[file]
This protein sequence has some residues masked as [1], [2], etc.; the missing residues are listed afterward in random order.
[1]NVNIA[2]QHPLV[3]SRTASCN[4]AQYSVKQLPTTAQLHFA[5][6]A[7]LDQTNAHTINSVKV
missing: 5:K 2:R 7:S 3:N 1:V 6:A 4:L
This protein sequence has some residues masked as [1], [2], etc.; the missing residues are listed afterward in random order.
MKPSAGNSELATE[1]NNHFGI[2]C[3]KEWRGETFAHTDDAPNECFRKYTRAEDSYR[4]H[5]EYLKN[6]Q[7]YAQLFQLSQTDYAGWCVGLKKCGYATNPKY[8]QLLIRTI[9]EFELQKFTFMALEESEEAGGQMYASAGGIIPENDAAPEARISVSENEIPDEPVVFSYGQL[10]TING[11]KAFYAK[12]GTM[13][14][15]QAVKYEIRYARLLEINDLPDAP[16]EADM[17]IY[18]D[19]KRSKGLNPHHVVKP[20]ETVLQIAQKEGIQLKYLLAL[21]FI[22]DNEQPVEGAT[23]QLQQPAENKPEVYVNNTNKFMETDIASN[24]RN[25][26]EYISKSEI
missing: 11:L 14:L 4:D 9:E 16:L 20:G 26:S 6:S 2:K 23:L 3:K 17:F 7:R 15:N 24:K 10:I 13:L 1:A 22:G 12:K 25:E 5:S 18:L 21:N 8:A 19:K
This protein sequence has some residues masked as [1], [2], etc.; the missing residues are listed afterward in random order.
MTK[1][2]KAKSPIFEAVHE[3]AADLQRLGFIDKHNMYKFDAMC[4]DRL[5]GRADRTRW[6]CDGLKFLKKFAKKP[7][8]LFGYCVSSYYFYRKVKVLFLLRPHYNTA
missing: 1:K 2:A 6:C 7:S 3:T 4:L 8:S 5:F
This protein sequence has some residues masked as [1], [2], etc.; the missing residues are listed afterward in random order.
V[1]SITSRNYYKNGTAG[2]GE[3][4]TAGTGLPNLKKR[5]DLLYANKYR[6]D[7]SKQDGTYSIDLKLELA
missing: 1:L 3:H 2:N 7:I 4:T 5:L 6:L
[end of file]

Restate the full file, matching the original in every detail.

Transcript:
This protein sequence has some residues masked as [1], [2], etc.; the missing residues are listed afterward in random order.
[1]NVNIA[2]QHPLV[3]SRTASCN[4]AQYSVKQLPTTAQLHFA[5][6]A[7]LDQTNAHTINSVKV
missing: 5:K 2:R 7:S 3:N 1:V 6:A 4:L
This protein sequence has some residues masked as [1], [2], etc.; the missing residues are listed afterward in random order.
MKPSAGNSELATE[1]NNHFGI[2]C[3]KEWRGETFAHTDDAPNECFRKYTRAEDSYR[4]H[5]EYLKN[6]Q[7]YAQLFQLSQTDYAGWCVGLKKCGYATNPKY[8]QLLIRTI[9]EFELQKFTFMALEESEEAGGQMYASAGGIIPENDAAPEARISVSENEIPDEPVVFSYGQL[10]TING[11]KAFYAK[12]GTM[13][14][15]QAVKYEIRYARLLEINDLPDAP[16]EADM[17]IY[18]D[19]KRSKGLNPHHVVKP[20]ETVLQIAQKEGIQLKYLLAL[21]FI[22]DNEQPVEGAT[23]QLQQPAENKPEVYVNNTNKFMETDIASN[24]RN[25][26]EYISKSEI
missing: 11:L 14:L 4:D 9:E 16:L 20:G 26:S 6:S 2:K 23:L 3:K 17:F 7:R 15:N 24:K 10:I 13:L 1:A 22:G 12:K 25:E 5:S 18:L 21:N 8:A 19:K
This protein sequence has some residues masked as [1], [2], etc.; the missing residues are listed afterward in random order.
MTK[1][2]KAKSPIFEAVHE[3]AADLQRLGFIDKHNMYKFDAMC[4]DRL[5]GRADRTRW[6]CDGLKFLKKFAKKP[7][8]LFGYCVSSYYFYRKVKVLFLLRPHYNTA
missing: 1:K 2:A 6:C 7:S 3:T 4:L 8:S 5:F
This protein sequence has some residues masked as [1], [2], etc.; the missing residues are listed afterward in random order.
V[1]SITSRNYYKNGTAG[2]GE[3][4]TAGTGLPNLKKR[5]DLLYANKYR[6]D[7]SKQDGTYSIDLKLELA
missing: 1:L 3:H 2:N 7:I 4:T 5:L 6:L